Milk isn't just milk. The pasteurized cow milk that we can purchase in the grocery store has been cleaned, processed, and in many cases chemically scrubbed of fat. Unique among mammals, we Western humans stubbornly persist in our consumption of dairy products well into adulthood regardless of whether or not our guts like it. But the cow milk in the store is very different from the fresh milk humans nurse their newborns with. Fresh human milk contains growth factors, vitamins, an astounding density of calories, IgA antibodies, and also antigen. Disregarding the controversial and impassioned debate surrounding breast milk vs. infant formula, research has found that the immunological molecules secreted in breast milk are important for the developing immune system of the infant.
Verhasselt and Julia et al have demonstrated that antigen secreted in a mother's breast milk significantly impacts the later development of allergic asthma in her infants. In effect, this is immunological programming.
They used an elegant experimental system wherein they took nursing dams (mouse mother) and exposed them to antigens (OVA) without their pups, then placed them back with their pups to nurse. Later on when the pups had reached adulthood, they sensitized the mice per the immunology canon and tested their allergic asthmatic (hereafter refered to as atopic) response. In mice breastfed by OVA-exposed dams it was found that, in comparison to those breastfed by non-exposed dams, airway hyperreactivity, pulmonary eosinophilia, cellular infiltrate, and mucus deposition were all decreased towards mice not challenged with OVA (normal, negative controls). Moreover, the classical TH2 cytokines (IL-4, IL-5, IL-10, and IL-13) that have been associated widely with atopic responses were decreased in OVA-breastfed mice, as were the frequencies of the lung CD4+ T-cells that secrete them. Overall, this points to OVA-breastfed mice having a significantly weakened allergenic response to an allergen, or put another way, these mice tolerated the prescence of the allergen much better.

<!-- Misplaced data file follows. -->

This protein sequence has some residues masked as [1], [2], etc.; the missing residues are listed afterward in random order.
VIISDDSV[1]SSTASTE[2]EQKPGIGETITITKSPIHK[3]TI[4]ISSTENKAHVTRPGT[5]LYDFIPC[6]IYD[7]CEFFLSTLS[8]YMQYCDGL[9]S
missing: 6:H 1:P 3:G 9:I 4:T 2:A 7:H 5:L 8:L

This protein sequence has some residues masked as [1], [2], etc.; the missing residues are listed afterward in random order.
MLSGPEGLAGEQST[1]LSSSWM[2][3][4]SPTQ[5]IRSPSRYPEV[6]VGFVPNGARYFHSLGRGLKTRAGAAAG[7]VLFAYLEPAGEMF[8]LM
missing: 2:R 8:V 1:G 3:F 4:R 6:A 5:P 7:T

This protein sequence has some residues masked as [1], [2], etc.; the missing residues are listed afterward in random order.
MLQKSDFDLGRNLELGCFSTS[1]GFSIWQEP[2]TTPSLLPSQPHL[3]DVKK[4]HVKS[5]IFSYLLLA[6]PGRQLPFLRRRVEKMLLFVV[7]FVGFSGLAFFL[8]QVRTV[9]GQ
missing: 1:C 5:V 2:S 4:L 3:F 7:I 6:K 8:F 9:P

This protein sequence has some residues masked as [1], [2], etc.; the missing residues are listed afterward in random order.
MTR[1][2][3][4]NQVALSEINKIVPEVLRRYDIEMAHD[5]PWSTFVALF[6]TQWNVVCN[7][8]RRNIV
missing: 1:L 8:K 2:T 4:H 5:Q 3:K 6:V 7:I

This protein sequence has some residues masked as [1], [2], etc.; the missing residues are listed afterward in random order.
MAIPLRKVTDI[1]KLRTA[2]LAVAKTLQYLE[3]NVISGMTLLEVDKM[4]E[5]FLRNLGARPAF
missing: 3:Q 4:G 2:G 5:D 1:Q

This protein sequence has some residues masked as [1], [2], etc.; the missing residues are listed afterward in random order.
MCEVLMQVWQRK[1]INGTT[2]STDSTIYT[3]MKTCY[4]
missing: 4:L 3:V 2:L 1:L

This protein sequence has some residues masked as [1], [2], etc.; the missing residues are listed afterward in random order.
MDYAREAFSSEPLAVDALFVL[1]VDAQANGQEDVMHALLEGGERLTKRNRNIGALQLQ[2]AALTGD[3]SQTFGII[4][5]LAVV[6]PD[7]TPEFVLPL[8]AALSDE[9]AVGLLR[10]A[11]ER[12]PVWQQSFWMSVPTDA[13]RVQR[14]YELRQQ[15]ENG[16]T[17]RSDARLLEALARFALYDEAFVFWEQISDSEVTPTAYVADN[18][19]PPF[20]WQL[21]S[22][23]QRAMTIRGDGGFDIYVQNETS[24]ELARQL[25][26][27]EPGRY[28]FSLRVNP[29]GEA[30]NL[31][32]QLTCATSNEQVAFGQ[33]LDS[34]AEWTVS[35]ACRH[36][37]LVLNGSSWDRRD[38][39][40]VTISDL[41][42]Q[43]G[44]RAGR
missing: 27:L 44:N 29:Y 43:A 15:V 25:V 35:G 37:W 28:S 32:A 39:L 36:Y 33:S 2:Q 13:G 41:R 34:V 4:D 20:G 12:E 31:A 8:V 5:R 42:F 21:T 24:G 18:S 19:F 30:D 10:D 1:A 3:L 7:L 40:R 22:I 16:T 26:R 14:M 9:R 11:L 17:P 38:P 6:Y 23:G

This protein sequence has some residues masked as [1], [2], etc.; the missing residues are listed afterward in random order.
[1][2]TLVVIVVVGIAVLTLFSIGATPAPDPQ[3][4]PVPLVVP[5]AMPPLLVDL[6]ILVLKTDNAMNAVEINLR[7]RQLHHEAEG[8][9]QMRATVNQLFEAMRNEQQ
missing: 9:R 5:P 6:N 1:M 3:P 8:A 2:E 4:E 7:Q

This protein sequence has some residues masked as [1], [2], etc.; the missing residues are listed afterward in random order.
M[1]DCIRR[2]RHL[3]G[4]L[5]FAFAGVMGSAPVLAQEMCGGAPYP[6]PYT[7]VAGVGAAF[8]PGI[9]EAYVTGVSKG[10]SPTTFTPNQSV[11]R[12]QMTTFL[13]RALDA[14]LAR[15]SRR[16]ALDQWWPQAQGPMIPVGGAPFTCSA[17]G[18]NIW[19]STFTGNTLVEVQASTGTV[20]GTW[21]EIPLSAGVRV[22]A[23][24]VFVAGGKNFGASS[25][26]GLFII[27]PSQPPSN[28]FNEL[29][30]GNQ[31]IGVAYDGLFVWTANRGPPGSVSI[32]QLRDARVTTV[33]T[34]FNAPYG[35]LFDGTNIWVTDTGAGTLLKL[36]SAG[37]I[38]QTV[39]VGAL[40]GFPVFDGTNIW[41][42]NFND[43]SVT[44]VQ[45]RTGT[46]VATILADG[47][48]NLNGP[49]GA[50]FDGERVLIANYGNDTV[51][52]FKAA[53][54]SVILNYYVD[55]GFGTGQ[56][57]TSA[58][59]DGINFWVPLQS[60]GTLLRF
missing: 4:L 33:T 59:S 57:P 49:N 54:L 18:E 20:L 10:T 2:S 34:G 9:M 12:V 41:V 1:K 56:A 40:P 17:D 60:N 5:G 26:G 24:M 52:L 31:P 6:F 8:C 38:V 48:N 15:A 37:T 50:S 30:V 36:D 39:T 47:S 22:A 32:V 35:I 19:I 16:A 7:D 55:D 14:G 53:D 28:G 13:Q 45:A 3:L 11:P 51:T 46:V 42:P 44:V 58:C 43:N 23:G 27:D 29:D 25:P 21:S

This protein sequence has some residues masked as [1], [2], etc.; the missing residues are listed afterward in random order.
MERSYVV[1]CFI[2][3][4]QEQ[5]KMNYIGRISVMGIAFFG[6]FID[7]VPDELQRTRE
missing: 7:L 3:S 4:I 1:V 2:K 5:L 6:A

As an aside, OVA is an abbreviation for ovalbumin, which is a key molecule in eggs and is a very sticky molecule. In every study of allergy or asthma that I can remember reading, OVA was used to sensitize mice and produce an allergic response to it. This is done by injecting a solution of OVA into the peritoneal cavity of the mice, waiting 2 weeks to let OVA-specific CD4+ T-cells develop, and then challenging the mice by squirting an OVA aerosol up their noses. This model has proven to reliably produce a strong and specific allergenic response.
But how did the authors determine that it was secreted antigen itself that was inducing the tolerance?
To address this, they took normal, wild-type C57 mouse pups and gave them to lactating uMT and RAG-2 transgenic dams*. Both these transgenic strains of mice are completely unable to mount an adaptive immune response to anything; they do not and cannot make antibodies. When these mice were exposed to OVA and then nursed the wild-type pups, the same effects of the OVA-breastfeeding inducing allergen tolerance were observed. This was also replicated with Balb/c mice (which is important because the C57 strain is known to skew towards a TH1 response phenotype while Balb/c skews more to TH2, which is better characterized in the pathophysiology of atopy).
But then Verhasselt and Julia took a look at some important and specific immunoregulatory molecules: TGFb and IL-10. Both of these molecules are broad suppresors of inflammatory immune responses regardless of that response's cellular phenotype. IL-10 transgenic dams did not alter observed results when exposed to OVA, but TGFb knockdown dams did in that the pups they nursed were reactive to OVA. This strongly suggests that TGFb must accompany antigen in the breast milk in order for the infants' immune systems to recognize that antigen as a harmless allergen and, in effect, program itself not to react against it. Luckily for human mothers, though, breast milk already contains TGFb.
At a wider level, this suggests that mothers who are exposed to many allergens will pass on tolerance to those allergens to any breast-feeding infants they may have. Perhaps this, coupled with the hygiene hypothesis, is a call for more moms to teach their infants how to make mud pies even earlier.
*I can't help but wonder how many times they did this and found all the pups had been killed off by their adoptive mothers, as this is what stressed out rodent dams tend to do.
Verhasselt, V., Milcent, V., Cazareth, J., Kanda, A., Fleury, S., Dombrowicz, D., Glaichenhaus, N., & Julia, V. (2008). Breast milk–mediated transfer of an antigen induces tolerance and protection from allergic asthma Nature Medicine, 14 (2), 170-175 DOI: 10.1038/nm1718
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